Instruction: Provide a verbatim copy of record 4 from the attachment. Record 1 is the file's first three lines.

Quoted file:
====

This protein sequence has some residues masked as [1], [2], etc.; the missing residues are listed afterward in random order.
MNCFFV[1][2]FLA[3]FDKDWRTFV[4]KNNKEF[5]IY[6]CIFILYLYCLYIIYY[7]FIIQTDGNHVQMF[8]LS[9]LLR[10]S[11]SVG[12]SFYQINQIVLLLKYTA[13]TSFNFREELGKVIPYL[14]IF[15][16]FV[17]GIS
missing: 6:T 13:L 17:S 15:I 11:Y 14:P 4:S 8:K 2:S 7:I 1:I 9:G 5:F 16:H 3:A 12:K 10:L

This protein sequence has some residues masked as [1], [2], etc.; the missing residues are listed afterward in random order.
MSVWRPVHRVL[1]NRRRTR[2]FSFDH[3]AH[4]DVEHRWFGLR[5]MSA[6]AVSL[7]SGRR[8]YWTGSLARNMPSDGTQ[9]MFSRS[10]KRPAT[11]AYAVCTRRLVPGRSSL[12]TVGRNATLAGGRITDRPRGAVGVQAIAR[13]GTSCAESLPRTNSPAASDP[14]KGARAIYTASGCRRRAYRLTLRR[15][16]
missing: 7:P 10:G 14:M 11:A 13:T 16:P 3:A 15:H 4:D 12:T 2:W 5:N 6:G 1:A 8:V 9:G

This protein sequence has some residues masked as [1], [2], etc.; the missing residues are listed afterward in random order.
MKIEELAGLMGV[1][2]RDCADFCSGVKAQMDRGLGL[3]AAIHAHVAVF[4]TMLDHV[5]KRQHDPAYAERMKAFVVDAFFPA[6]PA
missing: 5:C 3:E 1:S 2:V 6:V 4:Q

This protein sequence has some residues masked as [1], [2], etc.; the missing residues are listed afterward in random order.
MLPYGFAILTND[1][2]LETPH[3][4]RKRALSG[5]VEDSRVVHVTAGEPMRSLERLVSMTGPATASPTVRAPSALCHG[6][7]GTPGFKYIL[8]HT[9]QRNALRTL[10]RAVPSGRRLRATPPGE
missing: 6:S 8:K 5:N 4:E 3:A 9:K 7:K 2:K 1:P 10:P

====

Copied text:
This protein sequence has some residues masked as [1], [2], etc.; the missing residues are listed afterward in random order.
MLPYGFAILTND[1][2]LETPH[3][4]RKRALSG[5]VEDSRVVHVTAGEPMRSLERLVSMTGPATASPTVRAPSALCHG[6][7]GTPGFKYIL[8]HT[9]QRNALRTL[10]RAVPSGRRLRATPPGE
missing: 6:S 8:K 5:N 4:E 3:A 9:K 7:K 2:K 1:P 10:P